Who remembers trips where nothing goes wrong??

    Liked by 4 people

      1. It’s about time you recognized my superstardom, Becky! JK! Honestly, your book is invaluable to me! Oh, Lord- I have to stop this nice thing going on… I think I may faint. XO


    1. Wow, lesson learned indeed, Becky. I’m curious though about all the wildcatters tying up ALL the phone lines…who were they calling?


      1. They were calling home, Grace. They work all day, then come back to their rooms and talk to spouses, kids, and such. There is quite literally nothing else to do at night in Kemmerer, WY!

        Liked by 1 person

  8. These days, due to limited mobility, I need to plan where I stay. I have to grab handicapped accessible rooms if I can. Just spent a week at a friend’s cabin. While we chatted about what we’d like to do during the week, we had options except for the last full day there. We wanted to hit a winery holding an outdoor concert. The rest was pantsing day by day. When I actually am writing, I am definitely a pantser. Like you, Vickie, outlines drive me batty! (Yes, more than usual.)

    Liked by 2 people

    1. Tracy when I write an outline, I kind of follow it for a couple of chapters, then lots of things start wandering OUTside the LINES! I’m just not good at it.

      Liked by 1 person

  9. It depends on the trip. Sometimes, I’m fine with playing it by the seat of my pants. Other times, I want to know exactly what is going to be happening when. I’m more of a planner, so I generally prefer to have at least the big pieces planned early on.

    Liked by 2 people

    1. Mark, you’re an accountant, so it makes sense you like your columns to line up. And, honestly, I do wish I was a bit more organized.


  10. I’m a planner on trips for sure. I like to know where I’m staying and (of course) the eateries around it. Sometimes I have list of things to do/activities, so there’s some flexibility.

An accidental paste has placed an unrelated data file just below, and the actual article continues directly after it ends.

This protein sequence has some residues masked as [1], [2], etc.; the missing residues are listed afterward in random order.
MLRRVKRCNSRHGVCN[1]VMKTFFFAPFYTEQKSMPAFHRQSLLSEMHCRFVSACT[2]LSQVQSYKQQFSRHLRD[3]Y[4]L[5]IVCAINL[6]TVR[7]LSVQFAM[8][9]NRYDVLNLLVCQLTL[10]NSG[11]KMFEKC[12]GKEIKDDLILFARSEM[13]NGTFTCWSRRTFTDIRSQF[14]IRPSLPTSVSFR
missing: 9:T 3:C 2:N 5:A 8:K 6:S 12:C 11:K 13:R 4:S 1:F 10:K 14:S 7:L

For writing, I like to do the flashlight method (see comment above). I find that I’m leaning into more detailed outlining and plotting now, though, since my publisher requires it!

    Liked by 2 people

    1. Jen, when you’re traveling with the kids I certainly understand booking ahead, so you have a defined stopping time, and know if the hotel has a pool!
      And publishers can be bossy!

      Liked by 1 person

  11. Your less fortuitous hotel surprise made me guffaw. If only you’d had luminol! (On second thought…)

    I also travel a lot like I write: I have it generally planned out, but leave room for a change of direction, whether it’s an unexpected plot twist or a quick side trip to see the second-largest ball of twine on the face of the earth.

    Liked by 3 people

  12. Gosh, thanks for this, Vickie. I’d never realized that my planning approaches for writing and travel were chillingly similar. For car trips, I rarely know what time I’ll actually get on the road. Possible pitfalls: extra time packing (I pack day-of: less wrinkling!); work crises; pet wrangling (has anyone seen the kitty? Is she mad because she saw the suitcases?); I forgot to water the plants b/c I was waiting til the last minute for maxium H2O levels…that sort of thing. Add traffic, New England weather, hey-did-anyone-fill-up-the-tank?; packing extra snacks, etc., and who knows when we’ll reach a particular exit. Plus, one never knows what yummy food opps might magically appear along the way, preferably with a pub, so…there’s that. One time in our 20s a friend and I took a trip to the Hamptons on a ferry and discovered all the available hotels were $400 or more a night. We couldn’t afford that, so we went out for a nice dinner and drinks in town and waited until a hotel with “No Vacancy” suddenly had one for less than $200. So far, so good, travel-wise, lol– but current-manuscript-wise, the road goes on forever.

    Liked by 1 person

      1. See, my packing life is vastly different from my travel or writing parts of life. I OVER pack! Not in small ways, either. I had three bags for a week at a friend’s cabin. Granted, gifts for two were in one suitcase along with other stuff, but I didn’t need 1/2 of what I brought. My short stories, etc. may not be outlined, but my packing list leaves nothing to be forgotten.